Thursday, 28 August 2008

Regency Bath

( The Royal Crescent - 7.00 am )

Straight after we had finished our tour of the museum we went for afternoon tea at The Pump Room , which is next door . This venue has an illustrious history as the grand "see and be seen", promenading point of the Georgian period . Having envisaged The Pump Room on numerous occasions whilst reading Miss Austen's works (notably Northanger Abbey) I felt excited to queue up for half an hour to get a seat in the genteel and charmingly time-warped restaurant .



From the photo above you can see that even the waiting-vestibule has a treat in store for those who look up !
We gratefully took our seats - good grief my legs ached ! - and studied the menu , noting that a whole-works tea (sandwiches , savoury tarts , scones and cream , sliced cake , petit fours and bottom-less tea pot ) were £17.50 for one ! We didn't turn a hair though ! (wouldn't be very Bath m'dears ) but all came to the conclusion we could never squash that much down anyway !! Whilst we delicately snaffled our fresh cream strawberry gateau slices we listened to the trio of musicians playing in the alcove - to our delight we were slap bang in front of them . Yes, "madam" very much enjoyed her slice of history with her cake !




(Spectacular Pump Room chandelier )

The Georgians would spend the winter season in Bath , ostensibly "taking the waters" ; drinking and bathing in them , and you can still have a glass from the Pumper who stands in the circular window (visible from the baths )


If you click on this picture you should be able to see the fishy water deliverers .

Such a beau-monde of residents required plenty of classy housing and amusements - in fact one architect and his son were responsible for all the major architecture , including The Royal Crescent , The Assembly Rooms , and The Circus ; a giant assemblage of Bath stone terraces which has the shape of a key when viewed from the air . We visited no.1 Royal Crescent , which is an elegantly recreated Regency home of grandeur . I particularly loved seeing the Sedan chair in the back hall - every wealthy person either hired or owned them to get to and from The Baths . Apparently the staircases were all designed with a turning point in them to make the bearers job a little easier !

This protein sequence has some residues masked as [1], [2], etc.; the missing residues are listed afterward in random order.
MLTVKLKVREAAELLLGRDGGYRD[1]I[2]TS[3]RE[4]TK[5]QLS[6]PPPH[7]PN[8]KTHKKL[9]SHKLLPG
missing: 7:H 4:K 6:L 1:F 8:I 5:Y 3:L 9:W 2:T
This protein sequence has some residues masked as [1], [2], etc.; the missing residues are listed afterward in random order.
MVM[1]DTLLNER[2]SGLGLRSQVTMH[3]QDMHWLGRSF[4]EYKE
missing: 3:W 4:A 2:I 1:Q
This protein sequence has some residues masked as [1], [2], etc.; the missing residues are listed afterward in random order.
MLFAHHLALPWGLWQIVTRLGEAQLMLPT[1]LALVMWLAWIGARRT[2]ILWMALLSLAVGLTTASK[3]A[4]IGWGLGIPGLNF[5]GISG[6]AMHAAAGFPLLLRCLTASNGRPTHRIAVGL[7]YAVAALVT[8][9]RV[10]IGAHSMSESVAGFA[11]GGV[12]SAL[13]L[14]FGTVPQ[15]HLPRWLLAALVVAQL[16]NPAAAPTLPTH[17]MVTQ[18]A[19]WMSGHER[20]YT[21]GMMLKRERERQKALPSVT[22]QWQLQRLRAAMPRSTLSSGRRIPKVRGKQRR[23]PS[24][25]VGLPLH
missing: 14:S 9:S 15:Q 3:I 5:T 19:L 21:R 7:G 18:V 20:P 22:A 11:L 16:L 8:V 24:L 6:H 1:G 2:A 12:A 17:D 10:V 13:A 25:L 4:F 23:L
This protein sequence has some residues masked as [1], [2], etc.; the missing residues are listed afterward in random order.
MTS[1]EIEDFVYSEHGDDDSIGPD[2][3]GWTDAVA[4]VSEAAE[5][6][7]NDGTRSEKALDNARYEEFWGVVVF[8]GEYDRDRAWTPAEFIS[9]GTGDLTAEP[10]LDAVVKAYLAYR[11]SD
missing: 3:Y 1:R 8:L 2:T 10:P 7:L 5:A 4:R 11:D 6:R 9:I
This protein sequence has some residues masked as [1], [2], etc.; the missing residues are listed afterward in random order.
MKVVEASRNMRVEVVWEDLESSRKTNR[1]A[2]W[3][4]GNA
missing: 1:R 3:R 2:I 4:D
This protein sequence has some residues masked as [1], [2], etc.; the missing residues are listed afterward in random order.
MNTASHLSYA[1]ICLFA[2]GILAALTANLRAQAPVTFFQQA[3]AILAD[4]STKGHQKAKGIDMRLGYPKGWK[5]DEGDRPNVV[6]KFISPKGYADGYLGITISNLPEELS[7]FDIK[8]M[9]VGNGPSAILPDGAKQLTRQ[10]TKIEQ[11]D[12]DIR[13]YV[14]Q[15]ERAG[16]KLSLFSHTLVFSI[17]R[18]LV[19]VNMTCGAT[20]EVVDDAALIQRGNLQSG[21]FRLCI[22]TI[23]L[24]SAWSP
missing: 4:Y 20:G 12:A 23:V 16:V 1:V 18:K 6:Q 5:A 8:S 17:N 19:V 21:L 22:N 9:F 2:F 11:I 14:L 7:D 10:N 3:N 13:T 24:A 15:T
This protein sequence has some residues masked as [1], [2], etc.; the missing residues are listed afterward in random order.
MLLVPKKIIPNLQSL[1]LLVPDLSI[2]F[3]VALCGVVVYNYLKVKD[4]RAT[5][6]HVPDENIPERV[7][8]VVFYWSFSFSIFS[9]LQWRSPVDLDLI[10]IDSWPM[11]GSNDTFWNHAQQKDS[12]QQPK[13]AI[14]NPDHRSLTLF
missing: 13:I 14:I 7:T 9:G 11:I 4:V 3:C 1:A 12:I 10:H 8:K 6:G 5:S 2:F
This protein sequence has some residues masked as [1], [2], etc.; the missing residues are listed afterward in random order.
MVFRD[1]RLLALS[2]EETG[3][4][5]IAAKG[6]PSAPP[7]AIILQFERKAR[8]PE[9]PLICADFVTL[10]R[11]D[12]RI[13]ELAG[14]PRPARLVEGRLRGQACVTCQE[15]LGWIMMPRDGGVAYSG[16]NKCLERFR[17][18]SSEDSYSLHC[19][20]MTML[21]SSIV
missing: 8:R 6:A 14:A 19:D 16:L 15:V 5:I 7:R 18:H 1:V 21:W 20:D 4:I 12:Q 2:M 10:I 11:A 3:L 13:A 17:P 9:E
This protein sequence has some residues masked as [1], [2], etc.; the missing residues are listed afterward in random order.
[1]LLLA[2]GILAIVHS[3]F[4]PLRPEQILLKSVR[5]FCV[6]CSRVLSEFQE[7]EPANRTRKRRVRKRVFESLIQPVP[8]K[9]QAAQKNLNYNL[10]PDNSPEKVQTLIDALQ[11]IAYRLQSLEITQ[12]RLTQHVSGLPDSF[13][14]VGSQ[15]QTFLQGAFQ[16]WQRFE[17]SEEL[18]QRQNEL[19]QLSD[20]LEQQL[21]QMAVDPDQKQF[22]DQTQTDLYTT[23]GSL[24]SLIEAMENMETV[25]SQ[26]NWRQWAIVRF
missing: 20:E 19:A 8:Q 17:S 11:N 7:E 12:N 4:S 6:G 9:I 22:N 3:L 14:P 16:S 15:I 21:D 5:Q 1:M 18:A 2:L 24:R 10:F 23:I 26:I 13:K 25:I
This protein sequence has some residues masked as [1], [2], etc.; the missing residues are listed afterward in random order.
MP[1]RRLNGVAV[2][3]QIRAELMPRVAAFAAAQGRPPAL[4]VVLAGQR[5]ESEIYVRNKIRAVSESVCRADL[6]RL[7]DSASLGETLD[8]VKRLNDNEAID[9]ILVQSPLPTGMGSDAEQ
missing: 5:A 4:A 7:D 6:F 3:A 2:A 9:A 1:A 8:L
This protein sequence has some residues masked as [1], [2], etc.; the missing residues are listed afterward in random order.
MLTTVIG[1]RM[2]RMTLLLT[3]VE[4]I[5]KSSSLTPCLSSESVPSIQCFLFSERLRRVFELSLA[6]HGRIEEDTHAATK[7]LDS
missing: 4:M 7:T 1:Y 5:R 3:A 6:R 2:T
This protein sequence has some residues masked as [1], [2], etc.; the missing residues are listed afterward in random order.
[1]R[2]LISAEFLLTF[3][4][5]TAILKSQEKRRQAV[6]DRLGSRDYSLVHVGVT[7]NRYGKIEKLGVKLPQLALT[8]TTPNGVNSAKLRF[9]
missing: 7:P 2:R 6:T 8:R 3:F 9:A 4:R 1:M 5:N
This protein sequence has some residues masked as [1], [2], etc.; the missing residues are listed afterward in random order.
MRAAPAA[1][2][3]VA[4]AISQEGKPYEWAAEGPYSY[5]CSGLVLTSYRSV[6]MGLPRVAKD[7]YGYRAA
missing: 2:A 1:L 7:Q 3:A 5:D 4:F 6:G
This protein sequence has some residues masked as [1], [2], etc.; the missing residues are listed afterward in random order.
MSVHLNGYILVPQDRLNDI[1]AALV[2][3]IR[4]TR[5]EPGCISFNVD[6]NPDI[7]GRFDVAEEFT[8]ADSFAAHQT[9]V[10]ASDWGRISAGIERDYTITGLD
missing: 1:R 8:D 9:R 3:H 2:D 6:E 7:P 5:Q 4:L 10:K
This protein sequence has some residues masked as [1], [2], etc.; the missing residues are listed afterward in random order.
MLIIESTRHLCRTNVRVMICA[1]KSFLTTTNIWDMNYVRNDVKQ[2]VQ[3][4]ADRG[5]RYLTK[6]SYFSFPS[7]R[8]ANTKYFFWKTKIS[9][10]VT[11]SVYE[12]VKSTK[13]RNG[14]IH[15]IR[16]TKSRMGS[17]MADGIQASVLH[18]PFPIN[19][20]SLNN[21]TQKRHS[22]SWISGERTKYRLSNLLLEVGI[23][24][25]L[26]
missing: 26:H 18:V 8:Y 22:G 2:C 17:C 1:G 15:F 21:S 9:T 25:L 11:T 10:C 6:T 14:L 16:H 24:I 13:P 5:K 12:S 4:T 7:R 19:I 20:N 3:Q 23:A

(The Circus )


(Royal Crescent )


(Pulteney Bridge - weir in front)

Jane Austen was actually a resident of Bath for five years , and you can take a walking tour of all the addresses she lived at , and places directly mentioned in the novels - like Pulteney Street, with its bridge of little shops . From the road side we went in the Antique Map shop to buy collectible stamps for Brett , and it was only when we looked through the tiny window we realised we were on the bridge ! It is said to be the only one , apart from the Ponte Vecchio , which has these inset shops - and what a fantastic view through that window !

I'm not sure that Jane Austen totally approved of the superficiality at the heart of Bath society and its fashionable gatherings , but I was thrilled to enter The Assembly Rooms ; which were known as "The Upper Rooms" and were the place to attend balls . The building has become a Fashion Museum ...... of course I loved it ! Not to mention the strange frisson I got peering in to the main ball-room ; another frequent scene of the narratives .


(The Upper Rooms)


(Upper Room ceiling detail)

I shall save the Fashion Museum details for my next post .... with the exhibition of Marilyn Monroe's dresses !

T.T.F.N
Ruth x

1 comment:

TinyBear said...

Oh - how wonderful.
I´ll never get my husband with me for tea in The Pump room. I´ll just have to take a peak in the doorway :o).
Can´t wait for the next report - thanks a lot for sharing Ruth.
See you - hugs Tina